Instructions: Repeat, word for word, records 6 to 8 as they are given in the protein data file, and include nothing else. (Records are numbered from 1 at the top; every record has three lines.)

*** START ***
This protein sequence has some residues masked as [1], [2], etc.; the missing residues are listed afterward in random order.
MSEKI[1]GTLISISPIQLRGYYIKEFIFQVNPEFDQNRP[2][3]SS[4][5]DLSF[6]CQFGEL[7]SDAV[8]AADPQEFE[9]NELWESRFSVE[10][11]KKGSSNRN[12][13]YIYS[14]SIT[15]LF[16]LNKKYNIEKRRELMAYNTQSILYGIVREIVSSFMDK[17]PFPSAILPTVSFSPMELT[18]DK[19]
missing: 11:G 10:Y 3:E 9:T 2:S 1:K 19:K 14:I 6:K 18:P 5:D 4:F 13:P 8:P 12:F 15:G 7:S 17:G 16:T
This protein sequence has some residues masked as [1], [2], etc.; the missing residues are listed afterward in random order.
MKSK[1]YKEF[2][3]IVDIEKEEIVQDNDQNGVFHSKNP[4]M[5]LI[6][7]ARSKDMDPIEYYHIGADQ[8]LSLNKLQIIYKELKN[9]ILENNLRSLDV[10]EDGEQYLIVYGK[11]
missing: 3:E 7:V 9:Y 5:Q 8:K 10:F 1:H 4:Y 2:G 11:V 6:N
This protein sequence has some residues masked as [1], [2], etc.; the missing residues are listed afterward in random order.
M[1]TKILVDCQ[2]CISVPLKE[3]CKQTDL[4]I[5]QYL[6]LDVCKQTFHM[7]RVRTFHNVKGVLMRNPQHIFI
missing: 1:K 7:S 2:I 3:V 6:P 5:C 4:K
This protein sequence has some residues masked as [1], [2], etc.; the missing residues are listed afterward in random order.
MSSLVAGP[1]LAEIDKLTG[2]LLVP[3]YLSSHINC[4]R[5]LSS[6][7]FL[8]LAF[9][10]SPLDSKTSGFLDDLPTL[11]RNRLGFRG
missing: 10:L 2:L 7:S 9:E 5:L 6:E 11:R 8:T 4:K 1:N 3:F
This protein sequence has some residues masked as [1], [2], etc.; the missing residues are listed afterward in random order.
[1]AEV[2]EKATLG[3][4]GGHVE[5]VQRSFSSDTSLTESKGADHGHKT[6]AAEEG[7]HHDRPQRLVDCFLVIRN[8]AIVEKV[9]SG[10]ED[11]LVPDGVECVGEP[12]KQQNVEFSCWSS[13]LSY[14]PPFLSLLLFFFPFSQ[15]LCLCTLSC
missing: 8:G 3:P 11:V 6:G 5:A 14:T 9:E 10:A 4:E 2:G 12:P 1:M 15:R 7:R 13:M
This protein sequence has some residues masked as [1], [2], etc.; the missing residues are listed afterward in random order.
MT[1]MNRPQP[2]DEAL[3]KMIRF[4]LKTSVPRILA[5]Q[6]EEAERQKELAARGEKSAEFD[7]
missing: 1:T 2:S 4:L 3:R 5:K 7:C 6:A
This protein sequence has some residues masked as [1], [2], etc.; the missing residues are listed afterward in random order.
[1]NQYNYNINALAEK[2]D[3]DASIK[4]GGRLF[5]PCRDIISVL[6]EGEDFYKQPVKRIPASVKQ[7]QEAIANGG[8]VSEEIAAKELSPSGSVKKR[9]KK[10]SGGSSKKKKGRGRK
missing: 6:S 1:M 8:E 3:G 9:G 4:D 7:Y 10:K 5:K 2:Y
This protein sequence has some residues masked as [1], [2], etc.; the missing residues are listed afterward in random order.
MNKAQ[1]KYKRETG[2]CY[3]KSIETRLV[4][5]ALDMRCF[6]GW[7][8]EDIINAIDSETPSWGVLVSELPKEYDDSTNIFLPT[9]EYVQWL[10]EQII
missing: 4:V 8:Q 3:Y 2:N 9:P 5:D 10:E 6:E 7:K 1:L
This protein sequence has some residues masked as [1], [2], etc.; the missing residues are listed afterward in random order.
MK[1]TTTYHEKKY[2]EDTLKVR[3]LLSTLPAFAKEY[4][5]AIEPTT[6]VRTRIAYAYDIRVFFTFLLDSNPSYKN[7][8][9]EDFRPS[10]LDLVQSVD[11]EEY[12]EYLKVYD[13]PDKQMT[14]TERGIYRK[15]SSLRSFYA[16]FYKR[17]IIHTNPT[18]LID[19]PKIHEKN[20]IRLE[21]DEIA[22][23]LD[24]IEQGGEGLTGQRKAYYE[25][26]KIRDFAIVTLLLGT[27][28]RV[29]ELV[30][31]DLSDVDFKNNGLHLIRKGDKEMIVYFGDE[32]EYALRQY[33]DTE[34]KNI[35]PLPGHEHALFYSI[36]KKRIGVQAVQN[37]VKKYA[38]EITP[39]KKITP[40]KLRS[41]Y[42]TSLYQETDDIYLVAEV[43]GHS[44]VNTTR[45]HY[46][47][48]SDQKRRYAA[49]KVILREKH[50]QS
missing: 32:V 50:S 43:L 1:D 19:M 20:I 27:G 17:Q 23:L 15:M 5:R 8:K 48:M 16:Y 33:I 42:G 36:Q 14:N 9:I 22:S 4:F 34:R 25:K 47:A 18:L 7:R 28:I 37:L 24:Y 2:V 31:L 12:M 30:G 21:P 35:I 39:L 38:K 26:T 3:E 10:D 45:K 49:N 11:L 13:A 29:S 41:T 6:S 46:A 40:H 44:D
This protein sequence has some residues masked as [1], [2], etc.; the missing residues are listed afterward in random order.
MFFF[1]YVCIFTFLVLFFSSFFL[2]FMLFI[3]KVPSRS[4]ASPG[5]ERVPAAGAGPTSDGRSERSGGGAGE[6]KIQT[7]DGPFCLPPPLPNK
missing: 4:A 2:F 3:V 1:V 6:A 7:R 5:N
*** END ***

This protein sequence has some residues masked as [1], [2], etc.; the missing residues are listed afterward in random order.
MT[1]MNRPQP[2]DEAL[3]KMIRF[4]LKTSVPRILA[5]Q[6]EEAERQKELAARGEKSAEFD[7]
missing: 1:T 2:S 4:L 3:R 5:K 7:C 6:A
This protein sequence has some residues masked as [1], [2], etc.; the missing residues are listed afterward in random order.
[1]NQYNYNINALAEK[2]D[3]DASIK[4]GGRLF[5]PCRDIISVL[6]EGEDFYKQPVKRIPASVKQ[7]QEAIANGG[8]VSEEIAAKELSPSGSVKKR[9]KK[10]SGGSSKKKKGRGRK
missing: 6:S 1:M 8:E 3:G 9:G 4:D 7:Y 10:K 5:K 2:Y
This protein sequence has some residues masked as [1], [2], etc.; the missing residues are listed afterward in random order.
MNKAQ[1]KYKRETG[2]CY[3]KSIETRLV[4][5]ALDMRCF[6]GW[7][8]EDIINAIDSETPSWGVLVSELPKEYDDSTNIFLPT[9]EYVQWL[10]EQII
missing: 4:V 8:Q 3:Y 2:N 9:P 5:D 10:E 6:E 7:K 1:L